Nitrous oxide’s atmospheric concentration in 2013 was about 325.9 ppb. Its impact on climate, over a century, is 298 times greater than equal emissions of CO2. It also plays an important role in the destruction of the ozone layer that protects the Earth from harmful ultraviolet solar radiation.
The oceans currently absorb a quarter of anthropogenic CO2 emissions—about 4kg of CO2 per day per person. Acidification will continue to accelerate at least until mid-century, according to projections from Earth system models.
World’s Endangered Forests Need Your Help
“Out of Fashion” is Rainforest Action Network‘s (RAN) latest major effort to preserve the world’s endangered forests and we need your help to win. With this campaign, RAN is bringing attention to a growing global threat to forests, animals and Indigenous communities—a threat that has been hiding in plain sight for years: dissolving pulp. Dissolving pulp is a highly influential commodity in today’s marketplace. And the increased demand for this product is accelerating deforestation and exacerbating human rights abuses across the globe.The increased demand for dissolving pulp is accelerating deforestation and exacerbating human rights abuses across the globe. Photo credit: Rainforest Action Network
Big name fashion brands are complicit in the pulping of pristine forests—seizing Indigenous land, driving species loss and threatening the climate—all to manufacture a product that makes its way into the clothes we wear every day.
Over the next few days, RAN will introduce you to this destructive industry—and how Rainforest Action Network is planning to take it on.
Dissolving Pulp and Fashion
In our first blog, “Introducing: Out of Fashion,” we introduced the threat of dissolving wood pulp and how this product makes its way out of the forest and into your closet. Dissolving pulp makes this journey disguised as rayon, viscose, and modal, fabrics used in the latest fashions from many of today’s most popular brands.
So, how do trees actually make their way into the clothes you’re wearing?
It’s a complicated process: forests are cut, then pulped into a toxic sludge or “soluble compound.” This sludge is what is known as dissolving pulp and it is produced using a wide variety of toxic chemicals including dioxin, chlorine, volatile organic compounds and adsorbable organic halides. These chemicals are known to bioaccumulate—meaning they collect and increase in negative impact within the bodies of human beings and all living creatures. This toxic sludge is then forced through spinnerets, and becomes viscose staple fiber (VSF). The VSF is then spun into yarn, woven into fabric, sewn into garments, and then marketed by brands and sold in outlets all over the world—from luxury stores to suburban shopping malls to big box stores. That is how pristine rainforests find their way into our closets.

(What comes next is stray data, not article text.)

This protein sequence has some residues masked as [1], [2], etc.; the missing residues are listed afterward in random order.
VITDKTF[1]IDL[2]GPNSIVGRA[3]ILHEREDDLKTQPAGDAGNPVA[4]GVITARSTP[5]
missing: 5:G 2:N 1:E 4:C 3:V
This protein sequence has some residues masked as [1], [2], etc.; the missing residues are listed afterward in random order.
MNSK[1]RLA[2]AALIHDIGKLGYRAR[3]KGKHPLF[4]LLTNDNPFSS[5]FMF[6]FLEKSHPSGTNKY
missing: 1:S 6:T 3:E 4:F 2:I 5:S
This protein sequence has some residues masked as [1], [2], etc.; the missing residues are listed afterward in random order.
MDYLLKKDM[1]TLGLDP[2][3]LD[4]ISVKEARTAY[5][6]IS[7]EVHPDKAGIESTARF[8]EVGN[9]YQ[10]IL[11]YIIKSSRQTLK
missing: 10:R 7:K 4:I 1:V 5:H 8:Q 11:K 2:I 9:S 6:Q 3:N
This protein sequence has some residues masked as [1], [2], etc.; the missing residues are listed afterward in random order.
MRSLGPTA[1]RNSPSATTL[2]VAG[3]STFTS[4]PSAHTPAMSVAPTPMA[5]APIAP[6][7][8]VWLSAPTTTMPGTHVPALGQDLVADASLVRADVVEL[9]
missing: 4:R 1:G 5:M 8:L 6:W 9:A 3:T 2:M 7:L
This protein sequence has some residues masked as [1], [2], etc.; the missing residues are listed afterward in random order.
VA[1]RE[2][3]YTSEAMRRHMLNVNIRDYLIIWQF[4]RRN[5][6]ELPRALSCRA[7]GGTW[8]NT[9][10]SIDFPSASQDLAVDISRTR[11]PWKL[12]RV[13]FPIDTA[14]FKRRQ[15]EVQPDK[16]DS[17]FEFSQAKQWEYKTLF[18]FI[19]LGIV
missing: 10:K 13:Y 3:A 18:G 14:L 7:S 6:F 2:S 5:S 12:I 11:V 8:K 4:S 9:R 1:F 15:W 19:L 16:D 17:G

So, what fabrics actually contain dissolving pulp? What should you look for on the label?
This fiber goes by many names, so it’s important to check the label when looking for your next outfit. These include: rayon, viscose, Lyocell and modal. While clothes might feel like silk or cotton, remember to double check and see if they contain rayon or these other potentially rainforest-damaging fabrics. And even if you personally are avoiding these fabrics, remember that not everybody is. That’s why RAN is calling on the industry to change as a whole—and that’s why we need your voice on this petition.
Why would people actually turn precious rainforests into high-fashion apparel in the first place?
These fabrics are becoming attractive options due to the rising cost and (ironically) environmental concerns associated with cotton. Due to recent flooding and droughts, cotton crops have suffered significantly in recent years. As a response, clothing brands will even list these rainforest-destroying fabrics such as rayon as “natural” or “renewable” textiles.
One of the most amazing things is the ubiquity of these products. From cheap clothing to high-end luxury brands, rayon and viscose are everywhere, and at every price point. Companies that use these products range from Forever 21 to Prada, from Abercrombie to Louis Vuitton—and everyone in between. It’s critical that companies that are profiting from this destruction take responsibility for their supply chain.